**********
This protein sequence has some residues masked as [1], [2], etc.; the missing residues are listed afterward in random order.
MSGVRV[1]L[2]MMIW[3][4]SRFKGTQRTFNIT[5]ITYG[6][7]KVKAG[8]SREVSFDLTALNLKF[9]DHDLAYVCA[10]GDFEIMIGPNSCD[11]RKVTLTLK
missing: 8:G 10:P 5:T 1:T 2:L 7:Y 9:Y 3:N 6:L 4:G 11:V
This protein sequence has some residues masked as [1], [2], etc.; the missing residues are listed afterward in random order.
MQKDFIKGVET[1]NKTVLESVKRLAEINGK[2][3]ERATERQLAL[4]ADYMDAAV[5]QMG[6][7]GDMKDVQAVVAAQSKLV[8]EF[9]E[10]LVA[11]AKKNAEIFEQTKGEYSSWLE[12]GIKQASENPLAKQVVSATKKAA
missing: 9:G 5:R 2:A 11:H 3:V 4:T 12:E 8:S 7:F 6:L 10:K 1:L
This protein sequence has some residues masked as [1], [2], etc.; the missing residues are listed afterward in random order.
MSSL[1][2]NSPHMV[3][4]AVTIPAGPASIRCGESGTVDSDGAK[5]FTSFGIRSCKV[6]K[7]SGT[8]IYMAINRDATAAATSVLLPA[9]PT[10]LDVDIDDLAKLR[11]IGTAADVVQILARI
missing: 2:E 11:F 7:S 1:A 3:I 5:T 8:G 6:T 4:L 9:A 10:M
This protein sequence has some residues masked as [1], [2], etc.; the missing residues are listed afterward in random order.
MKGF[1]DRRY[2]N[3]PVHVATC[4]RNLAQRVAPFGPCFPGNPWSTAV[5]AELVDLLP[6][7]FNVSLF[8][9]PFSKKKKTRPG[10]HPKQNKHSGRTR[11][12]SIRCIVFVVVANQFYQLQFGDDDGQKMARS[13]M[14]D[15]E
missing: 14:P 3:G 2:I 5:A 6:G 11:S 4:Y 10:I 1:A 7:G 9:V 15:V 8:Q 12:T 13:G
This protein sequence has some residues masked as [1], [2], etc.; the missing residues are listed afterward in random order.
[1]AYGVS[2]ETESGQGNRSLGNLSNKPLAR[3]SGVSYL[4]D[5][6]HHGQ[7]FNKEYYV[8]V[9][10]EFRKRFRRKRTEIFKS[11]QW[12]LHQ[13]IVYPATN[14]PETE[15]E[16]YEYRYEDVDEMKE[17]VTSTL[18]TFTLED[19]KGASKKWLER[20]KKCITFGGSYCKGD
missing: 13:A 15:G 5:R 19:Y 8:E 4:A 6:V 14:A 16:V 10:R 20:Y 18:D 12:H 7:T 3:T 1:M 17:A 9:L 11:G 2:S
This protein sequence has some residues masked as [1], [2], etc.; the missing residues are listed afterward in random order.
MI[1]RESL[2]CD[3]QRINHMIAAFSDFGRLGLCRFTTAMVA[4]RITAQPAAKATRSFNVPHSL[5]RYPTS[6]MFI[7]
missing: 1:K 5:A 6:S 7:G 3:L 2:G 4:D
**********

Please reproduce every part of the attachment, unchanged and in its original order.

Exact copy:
This protein sequence has some residues masked as [1], [2], etc.; the missing residues are listed afterward in random order.
MSGVRV[1]L[2]MMIW[3][4]SRFKGTQRTFNIT[5]ITYG[6][7]KVKAG[8]SREVSFDLTALNLKF[9]DHDLAYVCA[10]GDFEIMIGPNSCD[11]RKVTLTLK
missing: 8:G 10:P 5:T 1:T 2:L 7:Y 9:Y 3:N 6:L 4:G 11:V
This protein sequence has some residues masked as [1], [2], etc.; the missing residues are listed afterward in random order.
MQKDFIKGVET[1]NKTVLESVKRLAEINGK[2][3]ERATERQLAL[4]ADYMDAAV[5]QMG[6][7]GDMKDVQAVVAAQSKLV[8]EF[9]E[10]LVA[11]AKKNAEIFEQTKGEYSSWLE[12]GIKQASENPLAKQVVSATKKAA
missing: 9:G 5:R 2:A 11:H 3:V 4:T 12:E 8:S 7:F 6:L 10:K 1:L
This protein sequence has some residues masked as [1], [2], etc.; the missing residues are listed afterward in random order.
MSSL[1][2]NSPHMV[3][4]AVTIPAGPASIRCGESGTVDSDGAK[5]FTSFGIRSCKV[6]K[7]SGT[8]IYMAINRDATAAATSVLLPA[9]PT[10]LDVDIDDLAKLR[11]IGTAADVVQILARI
missing: 2:E 11:F 7:S 1:A 3:I 5:T 8:G 6:T 4:L 9:A 10:M
This protein sequence has some residues masked as [1], [2], etc.; the missing residues are listed afterward in random order.
MKGF[1]DRRY[2]N[3]PVHVATC[4]RNLAQRVAPFGPCFPGNPWSTAV[5]AELVDLLP[6][7]FNVSLF[8][9]PFSKKKKTRPG[10]HPKQNKHSGRTR[11][12]SIRCIVFVVVANQFYQLQFGDDDGQKMARS[13]M[14]D[15]E
missing: 14:P 3:G 2:I 5:A 6:G 11:S 4:Y 10:I 1:A 7:G 9:V 15:V 8:Q 12:T 13:G
This protein sequence has some residues masked as [1], [2], etc.; the missing residues are listed afterward in random order.
[1]AYGVS[2]ETESGQGNRSLGNLSNKPLAR[3]SGVSYL[4]D[5][6]HHGQ[7]FNKEYYV[8]V[9][10]EFRKRFRRKRTEIFKS[11]QW[12]LHQ[13]IVYPATN[14]PETE[15]E[16]YEYRYEDVDEMKE[17]VTSTL[18]TFTLED[19]KGASKKWLER[20]KKCITFGGSYCKGD
missing: 13:A 15:G 5:R 19:Y 8:E 4:A 6:V 14:A 16:V 10:R 20:Y 18:D 12:H 7:T 3:T 1:M 17:A 9:L 11:G 2:S
This protein sequence has some residues masked as [1], [2], etc.; the missing residues are listed afterward in random order.
MI[1]RESL[2]CD[3]QRINHMIAAFSDFGRLGLCRFTTAMVA[4]RITAQPAAKATRSFNVPHSL[5]RYPTS[6]MFI[7]
missing: 1:K 5:A 6:S 7:G 3:L 2:G 4:D